Margaret on food

We’ll be serving Catalan turkey again this year, to about three hundred people who’ll sit down at tables covered with red tablecloths inside the church of Saint Lazarus. From all over Barcelona the Community of Sant’Egidio, who run the church, will bring their friends by car to the feast. We’ll be gypsies, blacks, Arab immigrants, and very old people; quite a lot of us will be in wheelchairs.

The Romanesque church of Saint Lazarus was badly damaged during the Spanish Civil War, and then turned into an ironmongers’ shop. It was recently restored – a shell of its former self, but we think of it as still as beautiful as ever. It stands in the once-infamous and still very poor district of the Raval, where the transvestites used to hang out until they were shipped off in the cleansing of the city before the 1992 Olympics.

Our job this Christmas will be to contribute two capons and two turkeys, find the ingredients, stuff them, and roast them, in what Catalans think of as an ancient tradition of theirs. The earliest mention I can find of a turkey in Catalan recipe books was in 1835 - though the bird was certainly well known before that. It was Spain, after all, that first domesticated the turkey and introduced it to Europe. But the modern Catalan “tradition” of stuffing turkeys and roasting them for Christmas has no doubt been influenced by British and American custom. Turkeys are eaten surprisingly little in Spain - it is Andalucia (where turkeys first arrived in Europe) and Catalunya that have found most room for them on ordinary dining tables.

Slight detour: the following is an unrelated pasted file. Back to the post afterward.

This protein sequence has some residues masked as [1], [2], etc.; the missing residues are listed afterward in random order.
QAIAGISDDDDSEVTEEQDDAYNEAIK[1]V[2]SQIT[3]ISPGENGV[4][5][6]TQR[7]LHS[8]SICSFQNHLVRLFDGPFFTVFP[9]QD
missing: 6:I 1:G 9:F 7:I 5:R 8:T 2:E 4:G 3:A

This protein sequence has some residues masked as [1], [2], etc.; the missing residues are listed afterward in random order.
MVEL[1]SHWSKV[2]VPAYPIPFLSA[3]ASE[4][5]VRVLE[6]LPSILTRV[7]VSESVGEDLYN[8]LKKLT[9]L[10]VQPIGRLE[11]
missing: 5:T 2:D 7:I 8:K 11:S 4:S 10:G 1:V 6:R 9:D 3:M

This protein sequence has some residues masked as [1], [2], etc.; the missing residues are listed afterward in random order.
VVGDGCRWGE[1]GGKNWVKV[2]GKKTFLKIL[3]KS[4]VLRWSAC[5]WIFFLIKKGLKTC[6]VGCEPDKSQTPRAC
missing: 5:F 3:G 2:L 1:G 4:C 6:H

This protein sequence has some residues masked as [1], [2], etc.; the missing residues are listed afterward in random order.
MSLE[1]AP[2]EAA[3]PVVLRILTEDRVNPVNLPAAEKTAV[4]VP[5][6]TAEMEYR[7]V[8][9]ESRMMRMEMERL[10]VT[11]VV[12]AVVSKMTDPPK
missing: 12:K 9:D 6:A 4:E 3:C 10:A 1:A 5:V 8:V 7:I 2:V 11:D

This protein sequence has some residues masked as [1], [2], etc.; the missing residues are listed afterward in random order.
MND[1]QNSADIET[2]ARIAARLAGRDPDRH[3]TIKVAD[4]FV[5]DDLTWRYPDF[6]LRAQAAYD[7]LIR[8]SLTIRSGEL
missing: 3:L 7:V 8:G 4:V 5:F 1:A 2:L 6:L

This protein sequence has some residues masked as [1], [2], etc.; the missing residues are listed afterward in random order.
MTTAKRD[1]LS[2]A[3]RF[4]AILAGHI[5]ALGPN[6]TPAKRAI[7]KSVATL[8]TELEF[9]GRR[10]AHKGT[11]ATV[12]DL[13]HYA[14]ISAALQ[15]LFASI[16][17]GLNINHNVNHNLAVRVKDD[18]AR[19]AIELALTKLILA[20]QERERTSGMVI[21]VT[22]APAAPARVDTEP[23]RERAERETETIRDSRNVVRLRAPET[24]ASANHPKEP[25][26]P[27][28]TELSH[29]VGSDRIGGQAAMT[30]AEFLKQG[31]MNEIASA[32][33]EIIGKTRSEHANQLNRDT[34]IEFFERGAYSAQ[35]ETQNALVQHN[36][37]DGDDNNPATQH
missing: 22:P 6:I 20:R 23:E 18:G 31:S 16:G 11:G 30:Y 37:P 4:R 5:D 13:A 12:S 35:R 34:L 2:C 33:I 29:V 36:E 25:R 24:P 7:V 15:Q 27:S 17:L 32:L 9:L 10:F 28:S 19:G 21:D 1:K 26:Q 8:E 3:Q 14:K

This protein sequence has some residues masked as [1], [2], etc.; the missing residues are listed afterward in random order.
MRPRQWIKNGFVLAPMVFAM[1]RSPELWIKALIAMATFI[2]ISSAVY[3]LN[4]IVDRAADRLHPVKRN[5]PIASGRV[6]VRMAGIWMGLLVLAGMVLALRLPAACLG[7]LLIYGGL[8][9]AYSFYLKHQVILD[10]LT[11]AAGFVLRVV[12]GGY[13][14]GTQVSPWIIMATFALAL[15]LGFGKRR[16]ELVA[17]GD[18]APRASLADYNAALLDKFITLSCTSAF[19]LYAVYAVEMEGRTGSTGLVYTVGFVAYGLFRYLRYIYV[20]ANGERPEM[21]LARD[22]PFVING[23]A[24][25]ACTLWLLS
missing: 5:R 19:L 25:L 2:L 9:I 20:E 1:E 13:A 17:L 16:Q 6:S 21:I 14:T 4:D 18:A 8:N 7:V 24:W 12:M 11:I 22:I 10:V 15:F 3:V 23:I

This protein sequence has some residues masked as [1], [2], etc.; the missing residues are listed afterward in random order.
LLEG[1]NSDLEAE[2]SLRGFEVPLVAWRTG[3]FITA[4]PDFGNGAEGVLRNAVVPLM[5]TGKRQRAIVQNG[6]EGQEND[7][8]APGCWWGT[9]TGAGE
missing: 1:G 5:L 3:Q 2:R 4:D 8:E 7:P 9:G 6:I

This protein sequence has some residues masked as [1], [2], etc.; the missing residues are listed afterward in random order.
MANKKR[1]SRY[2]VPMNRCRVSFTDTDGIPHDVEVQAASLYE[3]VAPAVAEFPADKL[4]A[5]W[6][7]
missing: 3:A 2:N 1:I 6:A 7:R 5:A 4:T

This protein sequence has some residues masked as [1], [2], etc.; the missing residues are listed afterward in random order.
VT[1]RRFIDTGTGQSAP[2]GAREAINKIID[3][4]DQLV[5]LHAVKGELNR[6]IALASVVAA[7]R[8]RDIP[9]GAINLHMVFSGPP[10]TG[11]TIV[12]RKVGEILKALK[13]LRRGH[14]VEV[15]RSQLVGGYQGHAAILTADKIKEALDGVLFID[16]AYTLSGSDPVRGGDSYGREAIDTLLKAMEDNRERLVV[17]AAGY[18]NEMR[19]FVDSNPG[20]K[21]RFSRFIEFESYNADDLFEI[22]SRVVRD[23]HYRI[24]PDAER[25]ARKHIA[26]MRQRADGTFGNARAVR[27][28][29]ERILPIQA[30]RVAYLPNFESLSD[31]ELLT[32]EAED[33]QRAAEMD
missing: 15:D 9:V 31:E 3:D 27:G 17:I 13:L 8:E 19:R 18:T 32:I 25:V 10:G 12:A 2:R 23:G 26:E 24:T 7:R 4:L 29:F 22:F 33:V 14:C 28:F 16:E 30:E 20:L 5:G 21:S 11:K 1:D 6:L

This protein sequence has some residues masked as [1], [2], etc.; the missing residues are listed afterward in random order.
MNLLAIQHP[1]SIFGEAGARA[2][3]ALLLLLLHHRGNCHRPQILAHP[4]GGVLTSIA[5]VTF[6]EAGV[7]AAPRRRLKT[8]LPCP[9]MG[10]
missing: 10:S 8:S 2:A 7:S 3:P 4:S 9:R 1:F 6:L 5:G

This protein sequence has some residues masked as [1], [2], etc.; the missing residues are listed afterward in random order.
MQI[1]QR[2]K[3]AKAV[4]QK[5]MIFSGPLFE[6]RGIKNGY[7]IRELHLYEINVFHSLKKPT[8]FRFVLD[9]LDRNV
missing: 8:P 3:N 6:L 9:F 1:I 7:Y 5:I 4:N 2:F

The Christmas turkey recipe has been adapted, however, to Catalan tastes and ingredients. The stuffing includes prunes, raisins, sausage meat, and pine nuts. The birds - turkeys or capons - are basted in Catalan vi ranci, from the region around Tarragona. This is an oxidized white wine, sweetened with must, and aged, sometimes being left open in the sun. It has a deep and powerful flavour, and is seventeen percent alcohol. You have to watch out for flames while basting.
The Community of Sant’Egidio demands the highest culinary standards in those cooking for its annual Christmas banquet. The first year we cooked for them, they discovered - fortunately ahead of time – not only that we were hazy about what was the best vi ranci, but also that we had not intended to have apricots in the stuffing. No apricots! Inferior vi ranci! We were taken firmly in hand, and shown the best liquor store and the finest dried fruits stand in our local market, that of Sant Antoni.
We now realize that ours is probably the finest food market in Barcelona. That is saying something, for Barcelona has forty giant food markets. Each one helps to identify its neighbourhood, and its performance and excellence is essential to the barrio’s pride. In the annual Carnival Parade, each neighbourhood’s market has to invent and make original costumes for itself, and the winner gets a hefty prize from
the city.